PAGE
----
Will the survey generate controversy?

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Some people may find some of the questions sensitive or controversial. The CHKS Guidebook: Data Use and Dissemination (pdf) discusses how to address these concerns.

Should we Request School-Level Reports?

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The focus of the CHKS in California is on providing representative, district-level data and reports. However, almost all districts survey all students in all schools, making them eligible for school-level reports as well (extra fee applies). There are many positive reasons why a Local Education Agency may want data from individual schools, especially if the schools differ markedly in demographics, other characteristics, or programs. Sometimes schools have concerns about being compared. The assumption is often made that the news will reflect poorly on the school, and that some schools will suffer from this exposure. If schools have concerns about this, the major benefits to stress are:

  • The survey results will reflect the combined influence of media, parents, community organizations, and peers, as well as schools, on student behaviors.
  • The CHKS requests information to understand the impact of strategies and programs, not to identify specific schools with problems. The survey results will provide guidance for improving health programs and services to help staff strengthen programs.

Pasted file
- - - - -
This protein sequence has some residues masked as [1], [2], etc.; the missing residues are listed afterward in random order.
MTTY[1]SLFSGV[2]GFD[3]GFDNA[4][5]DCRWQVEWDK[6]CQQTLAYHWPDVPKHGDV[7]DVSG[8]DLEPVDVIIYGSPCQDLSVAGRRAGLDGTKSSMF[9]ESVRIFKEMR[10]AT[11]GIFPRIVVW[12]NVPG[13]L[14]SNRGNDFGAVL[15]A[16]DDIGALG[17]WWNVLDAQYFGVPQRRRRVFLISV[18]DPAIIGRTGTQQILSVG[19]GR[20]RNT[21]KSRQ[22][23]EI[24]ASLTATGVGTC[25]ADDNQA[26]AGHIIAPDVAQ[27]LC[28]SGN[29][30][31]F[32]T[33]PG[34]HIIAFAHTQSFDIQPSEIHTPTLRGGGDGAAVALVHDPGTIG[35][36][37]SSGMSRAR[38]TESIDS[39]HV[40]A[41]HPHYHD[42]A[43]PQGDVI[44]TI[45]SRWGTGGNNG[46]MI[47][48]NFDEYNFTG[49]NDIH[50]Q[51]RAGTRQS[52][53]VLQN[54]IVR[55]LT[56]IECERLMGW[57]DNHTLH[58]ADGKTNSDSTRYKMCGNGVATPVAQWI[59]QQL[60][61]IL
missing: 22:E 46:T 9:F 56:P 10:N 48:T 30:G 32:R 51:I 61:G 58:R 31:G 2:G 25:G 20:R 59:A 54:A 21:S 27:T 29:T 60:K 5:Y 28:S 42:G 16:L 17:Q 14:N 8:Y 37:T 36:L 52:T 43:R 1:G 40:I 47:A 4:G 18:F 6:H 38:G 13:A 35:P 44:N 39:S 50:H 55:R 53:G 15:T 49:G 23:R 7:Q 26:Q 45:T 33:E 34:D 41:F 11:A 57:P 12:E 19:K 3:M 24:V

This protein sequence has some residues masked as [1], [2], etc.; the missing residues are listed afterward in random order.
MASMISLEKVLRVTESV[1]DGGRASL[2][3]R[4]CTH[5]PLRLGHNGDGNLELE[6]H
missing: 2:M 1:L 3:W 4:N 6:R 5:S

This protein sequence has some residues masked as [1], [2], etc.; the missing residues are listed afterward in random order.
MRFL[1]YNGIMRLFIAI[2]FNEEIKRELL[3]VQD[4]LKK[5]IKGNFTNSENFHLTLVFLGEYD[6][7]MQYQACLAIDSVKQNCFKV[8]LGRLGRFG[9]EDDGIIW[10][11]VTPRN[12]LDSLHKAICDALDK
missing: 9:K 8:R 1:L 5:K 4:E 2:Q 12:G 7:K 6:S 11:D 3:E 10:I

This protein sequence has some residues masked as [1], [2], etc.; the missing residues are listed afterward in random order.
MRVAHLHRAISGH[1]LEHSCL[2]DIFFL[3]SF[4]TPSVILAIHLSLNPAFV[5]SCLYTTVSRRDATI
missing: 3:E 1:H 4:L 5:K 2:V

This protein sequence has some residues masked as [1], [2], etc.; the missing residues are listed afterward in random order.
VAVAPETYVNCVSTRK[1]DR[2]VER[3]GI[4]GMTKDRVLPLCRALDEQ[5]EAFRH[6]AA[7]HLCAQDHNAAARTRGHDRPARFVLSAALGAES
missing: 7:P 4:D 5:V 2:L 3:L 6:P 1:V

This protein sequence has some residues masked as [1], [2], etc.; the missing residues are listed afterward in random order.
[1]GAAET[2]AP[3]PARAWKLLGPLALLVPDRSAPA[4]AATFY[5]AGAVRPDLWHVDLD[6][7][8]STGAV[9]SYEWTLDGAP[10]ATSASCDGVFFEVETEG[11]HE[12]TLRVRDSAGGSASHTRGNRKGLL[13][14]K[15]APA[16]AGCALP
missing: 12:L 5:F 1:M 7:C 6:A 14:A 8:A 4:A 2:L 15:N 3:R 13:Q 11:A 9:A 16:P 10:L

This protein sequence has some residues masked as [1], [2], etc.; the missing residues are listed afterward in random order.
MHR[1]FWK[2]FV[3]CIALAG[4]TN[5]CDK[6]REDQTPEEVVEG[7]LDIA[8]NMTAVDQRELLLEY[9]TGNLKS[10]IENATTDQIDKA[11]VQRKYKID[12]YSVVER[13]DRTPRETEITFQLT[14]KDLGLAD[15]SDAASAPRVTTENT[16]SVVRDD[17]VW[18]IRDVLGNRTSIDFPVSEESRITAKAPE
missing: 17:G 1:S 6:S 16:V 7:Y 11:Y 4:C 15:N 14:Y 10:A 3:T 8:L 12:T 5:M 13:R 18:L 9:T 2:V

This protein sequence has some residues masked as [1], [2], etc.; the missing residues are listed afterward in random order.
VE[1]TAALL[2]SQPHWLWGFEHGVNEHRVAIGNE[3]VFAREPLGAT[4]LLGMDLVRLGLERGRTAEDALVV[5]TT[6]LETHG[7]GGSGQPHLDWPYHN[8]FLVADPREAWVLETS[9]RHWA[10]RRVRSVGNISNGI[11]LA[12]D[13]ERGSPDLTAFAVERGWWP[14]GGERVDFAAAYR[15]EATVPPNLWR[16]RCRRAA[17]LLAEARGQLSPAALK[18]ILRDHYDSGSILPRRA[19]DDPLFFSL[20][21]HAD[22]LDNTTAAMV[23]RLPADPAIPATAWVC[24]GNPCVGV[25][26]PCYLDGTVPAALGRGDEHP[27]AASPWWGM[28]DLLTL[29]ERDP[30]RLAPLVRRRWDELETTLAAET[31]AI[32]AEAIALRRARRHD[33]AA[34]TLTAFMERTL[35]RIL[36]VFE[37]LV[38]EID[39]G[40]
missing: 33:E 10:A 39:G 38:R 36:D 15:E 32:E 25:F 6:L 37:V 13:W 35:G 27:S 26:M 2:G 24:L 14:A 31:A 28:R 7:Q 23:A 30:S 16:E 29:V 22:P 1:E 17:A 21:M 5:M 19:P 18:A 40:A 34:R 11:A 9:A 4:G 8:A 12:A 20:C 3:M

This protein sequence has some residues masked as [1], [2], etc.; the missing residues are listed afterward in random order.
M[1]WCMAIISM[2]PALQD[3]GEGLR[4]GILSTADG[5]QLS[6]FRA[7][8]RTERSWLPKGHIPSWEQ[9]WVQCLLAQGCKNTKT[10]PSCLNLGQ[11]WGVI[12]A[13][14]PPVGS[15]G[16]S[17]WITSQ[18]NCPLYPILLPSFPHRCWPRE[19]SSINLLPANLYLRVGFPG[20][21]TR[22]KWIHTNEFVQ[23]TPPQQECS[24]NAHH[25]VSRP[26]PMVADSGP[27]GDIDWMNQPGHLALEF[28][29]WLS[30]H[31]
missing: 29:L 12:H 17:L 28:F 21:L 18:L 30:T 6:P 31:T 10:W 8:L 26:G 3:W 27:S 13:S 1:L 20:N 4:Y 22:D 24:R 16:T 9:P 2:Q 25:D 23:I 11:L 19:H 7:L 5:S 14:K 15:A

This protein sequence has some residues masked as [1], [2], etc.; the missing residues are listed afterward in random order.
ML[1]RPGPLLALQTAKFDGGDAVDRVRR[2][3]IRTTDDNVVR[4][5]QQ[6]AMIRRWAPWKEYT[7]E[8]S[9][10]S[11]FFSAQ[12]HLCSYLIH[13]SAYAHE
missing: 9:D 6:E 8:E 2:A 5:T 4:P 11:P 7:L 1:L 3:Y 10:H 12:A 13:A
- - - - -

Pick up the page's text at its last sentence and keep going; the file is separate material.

• Results often highlight successes. The survey is called "Healthy Kids" precisely to highlight a positive message, rather than focus on problem or bad behavior.
  • Specific differences that are discovered are important to guiding a more effective allocation of resources and program development that targets the unique needs of each school.

Can this survey be used as an evaluation tool for a specific program?

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The CHKS is not a complete evaluation tool in itself, but it can be a valuable component of an overall evaluation strategy. This will likely require a modification of the sampling plan and the addition of program-specific questions in a custom module. Local Education Agencies should consult an evaluator to determine program needs and how the CHKS can assist in meeting them. CHKS staff will then help develop the sampling plan. The CHKS staff can also provide evaluation assistance as a separate, custom service.

What will be the cost to my district?

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The CHKS is designed to reduce the difficulties, effort, and cost of conducting a health-risk survey. However, by necessity, some local-site functions must be conducted by district and school staff, such as local survey planning, parent consent, and administration. In California costs are largely supported by the CDE. Because these funds are limited and need to be distributed equitably, each Local Education Agency also must be responsible for the per student cost for the questionnaires and processing answer forms, as well as any custom requests. Contact your Cal-SCHLS Regional Center for a complete outline of related fees and services, or view the CHKS Fee Schedule below.

Nearly all districts in California pay fees well below $1,000 every two years for the combined CHKS and CSCS.

Fee Schedule
For information about the cost of administering the CHKS, download the 2016-17 fee schedule (pdf).